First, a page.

Sir Basil Henry Liddell Hart(1895-1970), Military historian and strategist
Sitter in 27 portraits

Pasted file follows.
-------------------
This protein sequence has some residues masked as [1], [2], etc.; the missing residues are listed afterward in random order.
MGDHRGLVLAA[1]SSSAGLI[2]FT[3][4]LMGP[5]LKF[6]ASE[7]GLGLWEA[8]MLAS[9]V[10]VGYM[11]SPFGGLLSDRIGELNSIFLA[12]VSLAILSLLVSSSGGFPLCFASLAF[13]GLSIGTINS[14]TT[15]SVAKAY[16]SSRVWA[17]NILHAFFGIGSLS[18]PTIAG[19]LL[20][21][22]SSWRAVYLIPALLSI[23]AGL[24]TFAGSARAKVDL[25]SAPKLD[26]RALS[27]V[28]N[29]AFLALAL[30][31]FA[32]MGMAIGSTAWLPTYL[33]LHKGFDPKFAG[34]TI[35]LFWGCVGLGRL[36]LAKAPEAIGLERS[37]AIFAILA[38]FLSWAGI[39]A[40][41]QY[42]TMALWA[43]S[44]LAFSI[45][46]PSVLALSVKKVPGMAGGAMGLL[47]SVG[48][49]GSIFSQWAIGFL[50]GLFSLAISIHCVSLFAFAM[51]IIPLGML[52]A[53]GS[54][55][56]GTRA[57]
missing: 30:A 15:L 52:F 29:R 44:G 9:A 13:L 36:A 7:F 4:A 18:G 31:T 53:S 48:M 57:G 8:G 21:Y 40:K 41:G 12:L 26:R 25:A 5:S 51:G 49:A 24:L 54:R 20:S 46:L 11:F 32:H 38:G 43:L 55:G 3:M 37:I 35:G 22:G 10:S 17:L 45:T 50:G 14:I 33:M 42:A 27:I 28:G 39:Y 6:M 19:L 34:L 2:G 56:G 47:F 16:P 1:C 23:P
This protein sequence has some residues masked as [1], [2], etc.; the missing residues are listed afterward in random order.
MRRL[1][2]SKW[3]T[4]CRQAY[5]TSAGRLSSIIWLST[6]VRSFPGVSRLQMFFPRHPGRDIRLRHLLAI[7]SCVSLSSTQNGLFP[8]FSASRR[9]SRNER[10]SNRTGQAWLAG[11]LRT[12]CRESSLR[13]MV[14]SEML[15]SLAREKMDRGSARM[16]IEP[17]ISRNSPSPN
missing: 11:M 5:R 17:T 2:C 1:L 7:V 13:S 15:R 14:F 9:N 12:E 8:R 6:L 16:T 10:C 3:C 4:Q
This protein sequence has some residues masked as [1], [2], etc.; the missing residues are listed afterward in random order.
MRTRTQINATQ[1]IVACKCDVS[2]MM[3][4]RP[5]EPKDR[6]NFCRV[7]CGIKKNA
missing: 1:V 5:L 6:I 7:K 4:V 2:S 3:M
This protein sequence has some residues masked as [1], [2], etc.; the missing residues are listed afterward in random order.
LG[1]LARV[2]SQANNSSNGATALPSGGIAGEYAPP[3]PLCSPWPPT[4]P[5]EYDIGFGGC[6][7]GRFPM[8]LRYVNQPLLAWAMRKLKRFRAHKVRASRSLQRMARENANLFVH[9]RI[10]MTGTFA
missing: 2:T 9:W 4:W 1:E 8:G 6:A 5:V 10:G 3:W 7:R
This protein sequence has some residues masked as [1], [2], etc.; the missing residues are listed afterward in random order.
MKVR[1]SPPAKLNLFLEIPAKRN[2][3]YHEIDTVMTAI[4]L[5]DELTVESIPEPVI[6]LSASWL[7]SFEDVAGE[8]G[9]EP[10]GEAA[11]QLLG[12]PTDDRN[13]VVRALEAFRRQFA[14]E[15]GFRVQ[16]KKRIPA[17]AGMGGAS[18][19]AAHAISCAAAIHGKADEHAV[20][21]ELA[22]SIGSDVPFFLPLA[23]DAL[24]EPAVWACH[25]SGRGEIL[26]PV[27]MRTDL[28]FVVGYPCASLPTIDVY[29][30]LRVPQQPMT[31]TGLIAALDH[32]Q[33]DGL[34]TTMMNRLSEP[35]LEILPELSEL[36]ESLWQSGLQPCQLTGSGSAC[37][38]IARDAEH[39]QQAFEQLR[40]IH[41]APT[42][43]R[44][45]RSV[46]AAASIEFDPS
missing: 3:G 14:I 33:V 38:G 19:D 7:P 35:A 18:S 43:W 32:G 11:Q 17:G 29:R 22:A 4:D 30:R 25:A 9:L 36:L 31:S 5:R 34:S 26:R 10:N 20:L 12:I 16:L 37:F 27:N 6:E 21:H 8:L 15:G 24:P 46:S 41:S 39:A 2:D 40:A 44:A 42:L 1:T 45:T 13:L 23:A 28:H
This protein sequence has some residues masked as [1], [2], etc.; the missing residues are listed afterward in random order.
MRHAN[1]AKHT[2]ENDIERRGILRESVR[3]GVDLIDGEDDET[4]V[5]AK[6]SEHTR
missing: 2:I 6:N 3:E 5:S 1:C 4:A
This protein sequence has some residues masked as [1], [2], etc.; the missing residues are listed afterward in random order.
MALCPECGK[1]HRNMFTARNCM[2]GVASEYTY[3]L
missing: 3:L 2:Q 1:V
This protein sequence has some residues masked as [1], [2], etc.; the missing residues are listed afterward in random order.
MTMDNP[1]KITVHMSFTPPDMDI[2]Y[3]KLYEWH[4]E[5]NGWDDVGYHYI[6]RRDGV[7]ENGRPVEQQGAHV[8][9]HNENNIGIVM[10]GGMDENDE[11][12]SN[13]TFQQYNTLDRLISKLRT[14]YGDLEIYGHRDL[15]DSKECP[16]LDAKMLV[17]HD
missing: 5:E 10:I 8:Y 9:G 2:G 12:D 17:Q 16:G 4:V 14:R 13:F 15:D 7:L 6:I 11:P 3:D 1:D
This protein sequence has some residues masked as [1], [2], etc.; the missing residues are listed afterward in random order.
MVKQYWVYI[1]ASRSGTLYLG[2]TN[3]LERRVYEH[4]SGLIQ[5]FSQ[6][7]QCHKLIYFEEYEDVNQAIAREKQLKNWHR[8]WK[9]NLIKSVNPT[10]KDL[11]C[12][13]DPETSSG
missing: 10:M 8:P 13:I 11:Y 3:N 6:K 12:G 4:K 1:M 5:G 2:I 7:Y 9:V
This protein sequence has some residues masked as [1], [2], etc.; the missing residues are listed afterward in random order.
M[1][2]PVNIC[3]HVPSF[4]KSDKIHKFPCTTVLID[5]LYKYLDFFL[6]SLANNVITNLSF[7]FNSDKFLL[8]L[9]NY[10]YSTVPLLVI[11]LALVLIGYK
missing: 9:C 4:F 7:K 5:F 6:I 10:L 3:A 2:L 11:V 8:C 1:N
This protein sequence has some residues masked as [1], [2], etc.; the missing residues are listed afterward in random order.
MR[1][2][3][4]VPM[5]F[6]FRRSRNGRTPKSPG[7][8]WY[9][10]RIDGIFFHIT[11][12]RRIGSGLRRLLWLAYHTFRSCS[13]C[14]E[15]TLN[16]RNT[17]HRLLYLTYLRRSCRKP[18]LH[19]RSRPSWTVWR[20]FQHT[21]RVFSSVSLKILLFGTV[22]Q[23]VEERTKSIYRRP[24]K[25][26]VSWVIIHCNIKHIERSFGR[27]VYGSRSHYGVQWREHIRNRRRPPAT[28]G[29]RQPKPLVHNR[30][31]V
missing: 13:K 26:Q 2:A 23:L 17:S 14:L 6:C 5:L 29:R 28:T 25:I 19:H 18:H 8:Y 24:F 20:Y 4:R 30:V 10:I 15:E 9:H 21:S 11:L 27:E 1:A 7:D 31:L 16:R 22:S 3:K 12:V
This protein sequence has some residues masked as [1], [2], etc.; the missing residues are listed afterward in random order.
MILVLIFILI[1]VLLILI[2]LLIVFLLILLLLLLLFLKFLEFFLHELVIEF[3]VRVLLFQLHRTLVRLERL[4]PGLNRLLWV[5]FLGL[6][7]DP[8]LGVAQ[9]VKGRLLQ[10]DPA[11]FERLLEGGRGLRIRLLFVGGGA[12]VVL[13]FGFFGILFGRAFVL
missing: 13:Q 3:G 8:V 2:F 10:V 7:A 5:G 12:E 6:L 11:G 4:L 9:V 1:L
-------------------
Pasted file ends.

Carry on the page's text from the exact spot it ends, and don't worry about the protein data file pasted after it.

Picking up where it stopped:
Military historian and strategist. Liddell Hart served as a captain in the First World War and was gassed on the Somme in 1916, and suffered two mild heart attacks in 1921 and 1922 (which were probably the long-term effects of his gassing), an experience which coloured his thinking. He introduced new methods of instruction and drill, contributed to the Infantry Training Manual, and left the army in 1927. He was an influential commentator on war, notably in Strategy - The Indirect Approach (1929). Thirty books followed. He was military correspondent for the Daily Telegraph (1925-35) and The Times (1935-9). In 1939, however, his calls for a compromise peace with Hitler clashed with public opinion and he was accused of having Nazi sympathies, despite his consistently anti-Fascist stance. An early campaigner for nuclear disarmament, his views influenced President Kennedy before the Cuban Missile Crisis in 1962.
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